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Sonntag not running for re-election

State Auditor Brian Sonntag in a 2007 photo shot by Rich Roesler (Rich Roesler / Spokesman-Review)
State Auditor Brian Sonntag in a 2007 photo shot by Rich Roesler (Rich Roesler / Spokesman-Review)

Brian Sonntag. File photo

OLYMPIA – State Auditor Brian Sonntag, the longest serving state executive in office, will retire at the end of next year from a 20-year stint at the head of the office that keeps an eye on the other state offices.

Sonntag, a Democrat, surprised members of both parties Monday in announcing he wouldn’t run for another term in 2012. He was briefly mentioned earlier this year as a candidate for governor, although he declined to get into a primary battle against U.S. Rep. Jay Inslee or a general election race against likely GOP nominee Rob McKenna.

Now he says he's made the difficult decision not to run for auditor, either...

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“It was a tough decision, but it is the right decision,” Sonntag said in an e-mail to The Spokesman-Review. “I will have served 20 years in this office and 40 years in public service — 35 in elected office. Based on what we have accomplished and what we will continue to do in behalf of the citizens, the 2012 election is the right time for the office to transition to new leadership.”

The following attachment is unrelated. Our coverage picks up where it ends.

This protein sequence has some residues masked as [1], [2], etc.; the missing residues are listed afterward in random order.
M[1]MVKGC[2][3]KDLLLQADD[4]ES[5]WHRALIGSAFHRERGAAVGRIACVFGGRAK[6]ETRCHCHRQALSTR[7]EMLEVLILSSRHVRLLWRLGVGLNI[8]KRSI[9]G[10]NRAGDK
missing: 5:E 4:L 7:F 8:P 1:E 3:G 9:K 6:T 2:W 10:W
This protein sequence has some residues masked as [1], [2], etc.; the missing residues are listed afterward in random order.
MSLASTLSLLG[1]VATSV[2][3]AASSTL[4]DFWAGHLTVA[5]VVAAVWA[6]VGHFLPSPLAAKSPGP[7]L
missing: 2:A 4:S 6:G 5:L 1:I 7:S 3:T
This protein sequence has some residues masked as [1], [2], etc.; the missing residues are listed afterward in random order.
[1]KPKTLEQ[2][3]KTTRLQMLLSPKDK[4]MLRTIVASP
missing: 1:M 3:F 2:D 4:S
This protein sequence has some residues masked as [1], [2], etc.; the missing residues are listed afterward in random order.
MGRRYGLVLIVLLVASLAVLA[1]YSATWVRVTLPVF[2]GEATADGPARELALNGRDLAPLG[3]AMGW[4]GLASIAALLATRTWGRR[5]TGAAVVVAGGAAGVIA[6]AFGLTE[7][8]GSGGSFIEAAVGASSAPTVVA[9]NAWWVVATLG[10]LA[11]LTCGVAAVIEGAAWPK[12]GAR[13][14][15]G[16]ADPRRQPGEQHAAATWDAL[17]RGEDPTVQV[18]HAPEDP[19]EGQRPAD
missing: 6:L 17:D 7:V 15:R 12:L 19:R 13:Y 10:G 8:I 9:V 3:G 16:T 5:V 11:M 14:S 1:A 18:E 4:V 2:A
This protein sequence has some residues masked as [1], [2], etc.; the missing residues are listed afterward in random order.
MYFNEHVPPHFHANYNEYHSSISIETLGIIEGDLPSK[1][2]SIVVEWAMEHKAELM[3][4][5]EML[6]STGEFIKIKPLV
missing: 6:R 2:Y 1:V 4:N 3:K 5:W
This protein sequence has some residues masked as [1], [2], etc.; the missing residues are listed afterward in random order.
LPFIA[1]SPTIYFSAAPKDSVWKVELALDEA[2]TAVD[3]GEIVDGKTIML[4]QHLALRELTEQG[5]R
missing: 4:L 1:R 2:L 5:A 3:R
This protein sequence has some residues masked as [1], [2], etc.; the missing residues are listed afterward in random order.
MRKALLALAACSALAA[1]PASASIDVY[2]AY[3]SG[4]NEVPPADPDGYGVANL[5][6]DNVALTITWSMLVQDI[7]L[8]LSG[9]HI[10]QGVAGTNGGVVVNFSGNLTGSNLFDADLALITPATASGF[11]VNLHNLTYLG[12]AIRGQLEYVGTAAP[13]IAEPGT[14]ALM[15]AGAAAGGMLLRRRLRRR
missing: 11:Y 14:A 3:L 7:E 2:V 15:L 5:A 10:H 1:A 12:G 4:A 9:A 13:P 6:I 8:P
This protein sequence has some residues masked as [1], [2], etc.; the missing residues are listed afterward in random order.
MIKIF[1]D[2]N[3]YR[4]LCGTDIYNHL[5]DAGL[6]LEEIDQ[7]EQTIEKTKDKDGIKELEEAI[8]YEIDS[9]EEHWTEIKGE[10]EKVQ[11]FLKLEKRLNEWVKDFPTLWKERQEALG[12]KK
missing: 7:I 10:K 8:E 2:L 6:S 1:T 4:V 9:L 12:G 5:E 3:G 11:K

Sonntag was the Pierce County auditor in 1992 when he beat Republican Sam Reed, then the Thurston County auditor, for the state job. He coasted to easy re-election victories every four years after that, in part because his support of performance audits, which check whether programs are working as planned, which gained him the support of many fiscal conservatives.
Republicans had not begun a serious search for a candidate to challenge Sonntag, state GOP spokesman Josh Amato said Monday: “We liked what Brian was doing. We weren’t working on taking him out of office.”
With the office open, however, Republicans expect to have qualified candidates willing to run, Amato said.
State Democrats praised Sonntag for his years of service. But they don’t have any candidates at the ready, either.
“There are no names at the moment,” state party spokeswoman Reesa Kossoff said Monday afternoon. “We’re looking forward to a spirited campaign and keeping the seat in Democratic hands.”
Sonntag’s announcement brings to four the number of statewide executive seats that will be open. Governor Chris Gregoire and Secretary of State Sam Reed are also retiring, and Attorney General Rob McKenna is running for governor.

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Jim Camden
Jim Camden joined The Spokesman-Review in 1981. He is currently the political reporter and state government reporter in the newspaper's Olympia bureau office.

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